The phrase “the environment” makes me gag. Why?
Here’s a puppet example: “Let’s cover a million square miles of desert with solar panels! It’ll help the environment.” What’s wrong with this picture?
First, the picture frames “the environment” as optional. We can “help” it or not – we choose. And “helping” doesn’t involve radical rediscovery of who we are, or deep reassessment of how we live – it means (can mean) implementing yet another industrial megaproject that fits in with business (monetization of the commons) as usual. Continue reading
I’ve been reading Derrick Jensen’s semi-memoir, A Language Older Than Words. In a chapter called “Seeking a Third Way,” he describes making a comment at a public meeting that breaks “the basic commandment of our culture: Thou shalt pretend there is nothing wrong.” Later, in “The Goal Is the Process,” he ponders what to name the people responsible for destroying the forest near his home, so they can build houses. His dictionary, he says, “defines develop as to cause to become gradually fuller, larger, better” – which is not what happens when a thriving – albeit non-human – community is replaced with a monocrop of petro-cement apartment blocks. I too have struggled with this question; when I dare, I replace “develop” with “monetize” – knowing I’m breaking the social consensus, yet loath to let the easier, falser word constrict my throat. Continue reading
I am hearing fears of fascism, in relation to the election of Tronald Dump. (Don’t you love a good spoonerism? Me, too!) Some seem to believe that he can destroy (what’s left of) our liberty all by himself. But: Fascism requires foot soldiers. Like, lots of them. Where will they come from? Will President Dump hire Russian mercenaries? Start a cloning program (as the South does in The Fifth Sacred Thing) to produce androids without family or empathy? Not likely. Chances are, if he wants to assume dictatorial powers, he’ll need to rely on millions of reg’lar ’muricans. People just like – I mean, not at all like – you and me. Continue reading
It’s Wednesday morning – our first in our new apartment. I’ve found the morning sunshine; it’s right where I’d been planning – am still planning – to put my desk. I am grateful for this sunshine. It is simple, it is sweet. It’s a thing I discount, when I stare at my screen and plot how I’ll make it in industrial civilization.
Reading liberal responses to Trump’s election, I keep feeling this visceral no. No, you’re not going deep enough. No, I won’t help you cling to your delusions. No, the carnage did not abate under Obama, and would proceed apace even if millions of petition signers were to get the electoral college to break rank for Hillary. Continue reading
Last Thursday evening, I attended a Veterans’ Day event at the Harvard Club in New York City. It started with renditions of “The Star-Spangled Banner” (for which I remained seated, heart racing, in defiance of the moderator’s request that we stand, figuring that now is as good a time as any to practice resisting repulsive commands), “’Tis the Gift to Be Simple” (did the singer know that Quakers are pacifists?), and “Someone to Watch Over Me” (whether you take it as a woman’s paean to her future husband, or a nation’s wish for a killer dictator, cf. some lyrics I wrote in the run-up to the 2008 election – “Life’s so much better here behind the wire/I didn’t mind riding in the cattle car/Food is cheap and gas is free/And you are watching over me” – this song is creepy); the main attraction was a speech by a brigadier general in the U.S. Army who’s done multiple tours in both Iraq and Afghanistan, followed by a Q&A. Continue reading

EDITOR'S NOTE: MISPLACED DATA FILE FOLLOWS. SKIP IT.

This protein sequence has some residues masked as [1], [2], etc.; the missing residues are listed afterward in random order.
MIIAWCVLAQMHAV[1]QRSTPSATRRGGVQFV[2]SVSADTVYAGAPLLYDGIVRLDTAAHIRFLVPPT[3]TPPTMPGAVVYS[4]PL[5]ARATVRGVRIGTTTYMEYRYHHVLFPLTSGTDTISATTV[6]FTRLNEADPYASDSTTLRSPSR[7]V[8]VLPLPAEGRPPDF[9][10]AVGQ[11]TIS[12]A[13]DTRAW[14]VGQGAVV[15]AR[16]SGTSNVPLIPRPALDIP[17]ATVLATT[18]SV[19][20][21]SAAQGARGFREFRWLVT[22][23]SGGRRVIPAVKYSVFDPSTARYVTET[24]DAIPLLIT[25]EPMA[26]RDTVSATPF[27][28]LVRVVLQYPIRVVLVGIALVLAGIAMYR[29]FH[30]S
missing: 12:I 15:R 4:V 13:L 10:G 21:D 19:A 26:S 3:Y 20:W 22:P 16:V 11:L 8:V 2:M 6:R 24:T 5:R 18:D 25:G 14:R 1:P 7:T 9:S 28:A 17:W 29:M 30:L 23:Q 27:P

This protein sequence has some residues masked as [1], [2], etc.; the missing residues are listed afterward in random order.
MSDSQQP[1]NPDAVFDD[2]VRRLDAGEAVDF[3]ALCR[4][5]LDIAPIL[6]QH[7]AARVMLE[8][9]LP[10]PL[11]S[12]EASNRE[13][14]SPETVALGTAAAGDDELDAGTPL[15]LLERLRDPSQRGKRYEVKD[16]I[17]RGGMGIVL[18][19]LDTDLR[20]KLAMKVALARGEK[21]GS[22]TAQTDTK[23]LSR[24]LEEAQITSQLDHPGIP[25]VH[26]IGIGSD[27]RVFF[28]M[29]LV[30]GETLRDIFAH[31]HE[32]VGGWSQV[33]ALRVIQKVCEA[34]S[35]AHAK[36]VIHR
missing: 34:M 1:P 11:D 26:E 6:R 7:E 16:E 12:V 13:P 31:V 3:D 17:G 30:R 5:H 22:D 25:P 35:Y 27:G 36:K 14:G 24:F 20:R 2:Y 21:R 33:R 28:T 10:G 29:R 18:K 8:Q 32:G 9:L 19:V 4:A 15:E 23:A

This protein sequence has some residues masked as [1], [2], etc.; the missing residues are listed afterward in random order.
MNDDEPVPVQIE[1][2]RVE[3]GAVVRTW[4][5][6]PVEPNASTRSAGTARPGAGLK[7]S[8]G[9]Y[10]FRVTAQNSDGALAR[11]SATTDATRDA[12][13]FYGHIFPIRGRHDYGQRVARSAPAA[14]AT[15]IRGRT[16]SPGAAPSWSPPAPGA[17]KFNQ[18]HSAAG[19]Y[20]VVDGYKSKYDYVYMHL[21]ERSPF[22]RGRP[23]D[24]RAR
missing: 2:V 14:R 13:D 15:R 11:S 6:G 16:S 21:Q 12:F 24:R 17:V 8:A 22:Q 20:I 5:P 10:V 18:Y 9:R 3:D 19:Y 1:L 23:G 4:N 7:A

I’m feeling a lump of opinion rise within me, in relation to the election. Yet I’m not sure if it’s really the election I want to write about. I believe that’s too narrow a frame.
What I want to write about is agency. And looking out, not up.
When I imagine people in relation to president, I see a brood of three hundred million hungry chicks, squawking up at mama-bird on a high branch – mama-bird who builds us shelter, brings us food. Each time we vote, we have the chance to join our squawks in a foghorn roar, too loud for mama-bird to ignore. Continue reading
At about three-thirty this morning, my lamp toppled onto my bedstead and woke me. I was pissed. I could not go back to sleep. Also I wondered: Is this waking a gift?
About ten hours later, I’m saying it is. Why? Because I finished my paid writing work shortly after eight, which meant I was able to sit outside in the sun and drink maté with Gregg, while grumbling about Dollary Clump; then get my laundry done and hung on the line in time for it to dry by dusk (I hope); then return to my desk after five hours’ absence – the longer the break, the clearer the head. If not for the fallen lamp, I would not be writing this. Thank you, lamp. Continue reading